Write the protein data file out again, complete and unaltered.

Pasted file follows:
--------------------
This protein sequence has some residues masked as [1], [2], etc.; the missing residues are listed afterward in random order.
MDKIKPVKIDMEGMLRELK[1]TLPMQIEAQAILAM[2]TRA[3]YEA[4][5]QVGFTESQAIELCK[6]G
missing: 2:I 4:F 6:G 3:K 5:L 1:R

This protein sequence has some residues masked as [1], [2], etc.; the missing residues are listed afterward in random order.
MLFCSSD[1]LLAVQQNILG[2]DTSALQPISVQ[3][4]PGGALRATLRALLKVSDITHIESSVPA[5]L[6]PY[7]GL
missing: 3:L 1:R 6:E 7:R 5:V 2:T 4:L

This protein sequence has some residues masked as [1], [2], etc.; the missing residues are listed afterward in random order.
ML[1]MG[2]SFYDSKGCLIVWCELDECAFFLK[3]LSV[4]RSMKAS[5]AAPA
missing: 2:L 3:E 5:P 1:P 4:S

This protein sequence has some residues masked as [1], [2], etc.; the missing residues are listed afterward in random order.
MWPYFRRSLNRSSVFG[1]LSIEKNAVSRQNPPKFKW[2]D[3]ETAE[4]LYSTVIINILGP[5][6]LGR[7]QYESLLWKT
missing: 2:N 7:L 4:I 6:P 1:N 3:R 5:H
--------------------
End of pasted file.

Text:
This protein sequence has some residues masked as [1], [2], etc.; the missing residues are listed afterward in random order.
MDKIKPVKIDMEGMLRELK[1]TLPMQIEAQAILAM[2]TRA[3]YEA[4][5]QVGFTESQAIELCK[6]G
missing: 2:I 4:F 6:G 3:K 5:L 1:R

This protein sequence has some residues masked as [1], [2], etc.; the missing residues are listed afterward in random order.
MLFCSSD[1]LLAVQQNILG[2]DTSALQPISVQ[3][4]PGGALRATLRALLKVSDITHIESSVPA[5]L[6]PY[7]GL
missing: 3:L 1:R 6:E 7:R 5:V 2:T 4:L

This protein sequence has some residues masked as [1], [2], etc.; the missing residues are listed afterward in random order.
ML[1]MG[2]SFYDSKGCLIVWCELDECAFFLK[3]LSV[4]RSMKAS[5]AAPA
missing: 2:L 3:E 5:P 1:P 4:S

This protein sequence has some residues masked as [1], [2], etc.; the missing residues are listed afterward in random order.
MWPYFRRSLNRSSVFG[1]LSIEKNAVSRQNPPKFKW[2]D[3]ETAE[4]LYSTVIINILGP[5][6]LGR[7]QYESLLWKT
missing: 2:N 7:L 4:I 6:P 1:N 3:R 5:H